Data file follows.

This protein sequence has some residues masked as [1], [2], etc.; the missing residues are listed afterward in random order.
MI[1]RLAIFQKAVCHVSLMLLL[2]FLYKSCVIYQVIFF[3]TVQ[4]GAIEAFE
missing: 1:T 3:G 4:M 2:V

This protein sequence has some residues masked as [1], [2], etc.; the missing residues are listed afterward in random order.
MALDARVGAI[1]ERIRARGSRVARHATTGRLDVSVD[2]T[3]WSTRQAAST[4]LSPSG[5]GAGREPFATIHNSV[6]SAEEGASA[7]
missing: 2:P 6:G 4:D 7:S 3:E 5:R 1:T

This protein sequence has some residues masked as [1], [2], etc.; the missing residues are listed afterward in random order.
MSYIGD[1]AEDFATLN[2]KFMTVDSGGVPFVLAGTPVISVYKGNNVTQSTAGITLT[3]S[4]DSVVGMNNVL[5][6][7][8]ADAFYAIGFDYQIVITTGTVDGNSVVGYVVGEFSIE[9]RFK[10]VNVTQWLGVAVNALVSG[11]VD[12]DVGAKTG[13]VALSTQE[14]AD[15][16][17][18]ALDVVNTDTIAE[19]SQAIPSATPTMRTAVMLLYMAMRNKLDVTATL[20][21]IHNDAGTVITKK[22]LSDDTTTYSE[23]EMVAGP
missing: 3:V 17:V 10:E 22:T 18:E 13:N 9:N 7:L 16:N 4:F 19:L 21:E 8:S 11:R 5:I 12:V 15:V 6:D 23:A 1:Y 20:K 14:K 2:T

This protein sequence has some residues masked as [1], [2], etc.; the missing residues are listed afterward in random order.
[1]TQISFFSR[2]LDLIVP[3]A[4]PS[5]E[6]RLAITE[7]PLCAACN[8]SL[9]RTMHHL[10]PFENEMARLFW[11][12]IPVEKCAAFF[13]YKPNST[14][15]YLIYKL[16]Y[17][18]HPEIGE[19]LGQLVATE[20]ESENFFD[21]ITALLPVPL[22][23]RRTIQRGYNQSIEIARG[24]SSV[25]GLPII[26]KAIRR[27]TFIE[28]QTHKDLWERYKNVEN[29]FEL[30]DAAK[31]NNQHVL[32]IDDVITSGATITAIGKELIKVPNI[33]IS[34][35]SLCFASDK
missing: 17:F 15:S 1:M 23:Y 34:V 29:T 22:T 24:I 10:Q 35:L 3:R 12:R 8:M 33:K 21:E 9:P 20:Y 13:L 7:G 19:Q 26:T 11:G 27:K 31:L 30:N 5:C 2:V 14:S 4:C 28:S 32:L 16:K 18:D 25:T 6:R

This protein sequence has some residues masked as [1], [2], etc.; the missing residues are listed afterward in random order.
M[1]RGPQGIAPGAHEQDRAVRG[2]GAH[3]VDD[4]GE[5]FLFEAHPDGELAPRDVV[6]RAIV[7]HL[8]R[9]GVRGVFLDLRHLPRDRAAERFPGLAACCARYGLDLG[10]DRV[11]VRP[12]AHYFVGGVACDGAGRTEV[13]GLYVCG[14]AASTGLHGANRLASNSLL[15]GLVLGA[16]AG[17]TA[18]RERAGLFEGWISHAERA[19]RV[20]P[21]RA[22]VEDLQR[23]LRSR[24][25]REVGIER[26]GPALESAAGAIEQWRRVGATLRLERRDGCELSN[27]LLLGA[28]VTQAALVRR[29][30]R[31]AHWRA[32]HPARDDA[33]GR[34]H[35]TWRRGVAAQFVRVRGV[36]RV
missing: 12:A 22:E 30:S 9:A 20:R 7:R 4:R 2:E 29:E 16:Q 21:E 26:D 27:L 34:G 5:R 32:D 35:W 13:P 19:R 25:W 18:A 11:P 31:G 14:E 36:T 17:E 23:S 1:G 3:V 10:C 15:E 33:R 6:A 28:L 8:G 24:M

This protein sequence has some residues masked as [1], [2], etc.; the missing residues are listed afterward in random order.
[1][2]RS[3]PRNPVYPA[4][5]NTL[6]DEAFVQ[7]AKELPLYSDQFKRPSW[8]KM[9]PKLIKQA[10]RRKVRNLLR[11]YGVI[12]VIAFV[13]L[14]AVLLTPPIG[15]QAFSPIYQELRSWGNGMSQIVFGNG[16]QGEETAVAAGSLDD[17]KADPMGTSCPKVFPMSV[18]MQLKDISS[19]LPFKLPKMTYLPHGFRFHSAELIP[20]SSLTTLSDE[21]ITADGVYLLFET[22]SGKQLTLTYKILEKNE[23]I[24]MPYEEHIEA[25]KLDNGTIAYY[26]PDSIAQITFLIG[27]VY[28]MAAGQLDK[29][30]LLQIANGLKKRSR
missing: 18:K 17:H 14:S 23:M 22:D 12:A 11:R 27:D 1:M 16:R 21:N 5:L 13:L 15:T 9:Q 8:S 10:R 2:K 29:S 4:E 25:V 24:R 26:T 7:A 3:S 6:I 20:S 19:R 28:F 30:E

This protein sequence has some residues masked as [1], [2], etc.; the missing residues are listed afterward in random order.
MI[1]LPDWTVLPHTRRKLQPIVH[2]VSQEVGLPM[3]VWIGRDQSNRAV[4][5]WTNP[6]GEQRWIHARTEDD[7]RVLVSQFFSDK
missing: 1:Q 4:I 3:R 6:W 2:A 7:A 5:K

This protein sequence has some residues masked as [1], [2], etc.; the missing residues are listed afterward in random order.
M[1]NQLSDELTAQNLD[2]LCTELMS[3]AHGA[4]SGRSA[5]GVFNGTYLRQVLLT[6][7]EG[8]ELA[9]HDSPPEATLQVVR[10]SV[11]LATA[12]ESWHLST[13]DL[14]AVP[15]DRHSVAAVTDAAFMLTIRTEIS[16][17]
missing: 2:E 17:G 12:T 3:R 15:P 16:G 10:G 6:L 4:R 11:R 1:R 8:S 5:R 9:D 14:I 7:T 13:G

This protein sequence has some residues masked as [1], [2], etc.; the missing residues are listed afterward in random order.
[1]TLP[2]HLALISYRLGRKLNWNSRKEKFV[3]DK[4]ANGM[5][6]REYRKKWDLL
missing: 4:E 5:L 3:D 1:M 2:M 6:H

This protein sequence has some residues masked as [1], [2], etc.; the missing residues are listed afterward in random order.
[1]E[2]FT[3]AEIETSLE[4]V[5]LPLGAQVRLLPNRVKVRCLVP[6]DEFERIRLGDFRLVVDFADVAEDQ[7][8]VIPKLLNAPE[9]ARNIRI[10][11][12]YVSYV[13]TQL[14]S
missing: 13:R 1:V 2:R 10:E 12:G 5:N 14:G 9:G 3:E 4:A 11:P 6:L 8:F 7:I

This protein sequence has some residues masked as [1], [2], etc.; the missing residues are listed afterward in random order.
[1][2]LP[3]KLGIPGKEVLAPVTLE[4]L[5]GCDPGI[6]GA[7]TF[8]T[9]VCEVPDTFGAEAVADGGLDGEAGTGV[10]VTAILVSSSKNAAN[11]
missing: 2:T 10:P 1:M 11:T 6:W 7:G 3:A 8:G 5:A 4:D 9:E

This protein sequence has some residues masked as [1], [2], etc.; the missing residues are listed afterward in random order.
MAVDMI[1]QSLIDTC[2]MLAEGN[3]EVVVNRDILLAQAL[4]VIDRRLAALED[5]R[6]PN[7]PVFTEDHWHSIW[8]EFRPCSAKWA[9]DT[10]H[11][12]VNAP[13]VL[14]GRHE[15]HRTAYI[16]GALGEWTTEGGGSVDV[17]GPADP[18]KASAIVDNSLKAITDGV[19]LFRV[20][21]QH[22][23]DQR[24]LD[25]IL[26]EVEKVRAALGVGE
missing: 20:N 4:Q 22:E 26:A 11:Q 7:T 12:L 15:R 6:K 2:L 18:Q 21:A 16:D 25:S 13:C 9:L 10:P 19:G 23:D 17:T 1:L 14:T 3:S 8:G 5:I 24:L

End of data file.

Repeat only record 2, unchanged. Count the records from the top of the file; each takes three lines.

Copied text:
This protein sequence has some residues masked as [1], [2], etc.; the missing residues are listed afterward in random order.
MALDARVGAI[1]ERIRARGSRVARHATTGRLDVSVD[2]T[3]WSTRQAAST[4]LSPSG[5]GAGREPFATIHNSV[6]SAEEGASA[7]
missing: 2:P 6:G 4:D 7:S 3:E 5:R 1:T